April 2016 - Trail Hound Ben
You may have seen me out walking the recent addition to the Gibson household, ex-racing trail hound, Ben. In his racing days his name was 'Jacko'. Later, when rehomed for the first time for a period of 2 months his name became 'Sid'. When he came to us in January, his name became Ben. Taking on a rescue dog can be a difficult time for the new owners, as well as the dog. Given his history, Ben is finding it particularly difficult.
'Jacko' was born in the Lake District and went on to race in the Borders. His racing owner said he was very independent. As a racing dog, 'Jacko' was expected, when released with other dogs, to head off, racing on an aniseed trail for 10 miles to a finishing line. To do this a dog has to be independent. He was originally put up for rehoming at the age of 18 months, because he wanted to play with the other dogs as they finished a race, thus 'spoiling the race'. Trail Hound Welfare, taking on the role of rehoming 'Jacko' put him with The Dogs Trust, saying he was incredibly strong and forward going - we would agree with every word. After he came to live with us, my hands became blistered with trying to walk him as he fought to be released to find an aniseed trail and call other dogs to him to lead. Sometimes he would bay incessantly throughout the walk. I am glad to say things are improving and the blisters have healed, but we have a long way to go. Although walking him continues to be our biggest problem, he has improved no end in the home. He hasn't stolen food for some time, whipping a sandwich off the plate before you can even blink! He loves our garden, and we have a race track round it where he can fully stretch his legs. He is now house trained and is attending a dog training course which he loves.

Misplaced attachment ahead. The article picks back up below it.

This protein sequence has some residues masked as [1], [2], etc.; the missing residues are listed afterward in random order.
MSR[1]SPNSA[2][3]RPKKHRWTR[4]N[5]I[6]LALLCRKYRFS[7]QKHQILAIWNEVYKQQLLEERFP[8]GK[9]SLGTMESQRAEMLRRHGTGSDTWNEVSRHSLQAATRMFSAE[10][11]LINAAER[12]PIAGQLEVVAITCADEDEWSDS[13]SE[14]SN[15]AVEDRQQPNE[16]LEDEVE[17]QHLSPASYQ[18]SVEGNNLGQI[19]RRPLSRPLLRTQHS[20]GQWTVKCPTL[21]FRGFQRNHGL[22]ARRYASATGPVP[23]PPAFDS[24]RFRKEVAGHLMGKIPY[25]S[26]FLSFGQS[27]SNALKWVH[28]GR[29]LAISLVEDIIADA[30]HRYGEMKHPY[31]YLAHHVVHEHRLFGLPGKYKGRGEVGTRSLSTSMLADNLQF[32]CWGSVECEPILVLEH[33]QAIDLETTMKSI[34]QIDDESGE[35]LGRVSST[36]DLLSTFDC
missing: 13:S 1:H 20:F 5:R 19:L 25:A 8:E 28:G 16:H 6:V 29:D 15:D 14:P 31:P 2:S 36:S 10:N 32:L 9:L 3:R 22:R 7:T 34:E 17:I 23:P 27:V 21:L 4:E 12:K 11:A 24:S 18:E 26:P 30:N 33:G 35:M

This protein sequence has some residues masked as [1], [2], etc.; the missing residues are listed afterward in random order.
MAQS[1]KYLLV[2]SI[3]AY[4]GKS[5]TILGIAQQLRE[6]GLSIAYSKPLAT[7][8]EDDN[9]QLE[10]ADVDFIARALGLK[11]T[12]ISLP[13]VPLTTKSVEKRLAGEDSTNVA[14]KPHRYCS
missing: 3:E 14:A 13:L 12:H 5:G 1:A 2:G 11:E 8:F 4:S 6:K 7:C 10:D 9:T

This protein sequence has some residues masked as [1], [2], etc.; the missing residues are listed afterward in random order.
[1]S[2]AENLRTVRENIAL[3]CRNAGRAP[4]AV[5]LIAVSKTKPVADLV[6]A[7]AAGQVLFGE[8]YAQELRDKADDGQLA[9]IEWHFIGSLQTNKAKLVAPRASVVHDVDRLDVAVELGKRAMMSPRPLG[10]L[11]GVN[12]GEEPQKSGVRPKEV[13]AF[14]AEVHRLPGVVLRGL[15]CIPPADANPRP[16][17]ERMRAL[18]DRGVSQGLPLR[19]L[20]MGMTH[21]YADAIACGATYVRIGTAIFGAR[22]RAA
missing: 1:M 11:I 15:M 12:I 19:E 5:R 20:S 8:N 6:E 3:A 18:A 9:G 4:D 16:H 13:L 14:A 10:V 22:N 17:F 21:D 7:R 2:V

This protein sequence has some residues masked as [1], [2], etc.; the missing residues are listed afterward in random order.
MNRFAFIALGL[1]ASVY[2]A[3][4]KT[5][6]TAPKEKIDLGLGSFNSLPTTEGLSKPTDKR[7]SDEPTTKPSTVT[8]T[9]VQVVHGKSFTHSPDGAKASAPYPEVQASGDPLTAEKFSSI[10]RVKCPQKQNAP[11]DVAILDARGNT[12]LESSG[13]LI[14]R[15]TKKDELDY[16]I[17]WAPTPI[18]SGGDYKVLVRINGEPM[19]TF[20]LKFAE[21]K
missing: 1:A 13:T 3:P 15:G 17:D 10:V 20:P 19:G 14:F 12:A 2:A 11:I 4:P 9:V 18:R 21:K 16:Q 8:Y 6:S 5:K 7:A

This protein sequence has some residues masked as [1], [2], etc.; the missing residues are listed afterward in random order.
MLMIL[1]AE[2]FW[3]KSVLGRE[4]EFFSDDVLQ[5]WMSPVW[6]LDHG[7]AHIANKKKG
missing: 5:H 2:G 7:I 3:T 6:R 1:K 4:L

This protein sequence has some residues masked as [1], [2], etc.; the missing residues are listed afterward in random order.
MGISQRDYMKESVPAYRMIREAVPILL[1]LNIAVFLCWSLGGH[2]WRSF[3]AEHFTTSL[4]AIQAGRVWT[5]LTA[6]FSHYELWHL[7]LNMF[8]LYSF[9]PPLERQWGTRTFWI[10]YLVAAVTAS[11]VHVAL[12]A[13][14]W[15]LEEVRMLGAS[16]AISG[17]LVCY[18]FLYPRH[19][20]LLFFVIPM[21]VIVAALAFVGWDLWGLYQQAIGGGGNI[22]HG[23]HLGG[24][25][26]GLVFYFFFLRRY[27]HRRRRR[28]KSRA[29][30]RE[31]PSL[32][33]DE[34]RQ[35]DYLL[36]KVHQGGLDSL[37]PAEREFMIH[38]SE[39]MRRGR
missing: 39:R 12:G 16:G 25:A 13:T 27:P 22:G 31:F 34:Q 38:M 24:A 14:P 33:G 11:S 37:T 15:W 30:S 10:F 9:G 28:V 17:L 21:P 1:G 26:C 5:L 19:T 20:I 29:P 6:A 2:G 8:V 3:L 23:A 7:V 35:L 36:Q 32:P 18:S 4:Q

Ben has a warm heart and makes us laugh, especially when he refuses to go out in the rain. Didn't it rain in the Borders? He is patient with our other dog Max, the miniature Dachshund, who tries to bully him and be 'top dog'. Talk about Little and Large! The best thing you can do with a dog like Ben is to have patience and perseverance. We have plenty of both, and we adore him.
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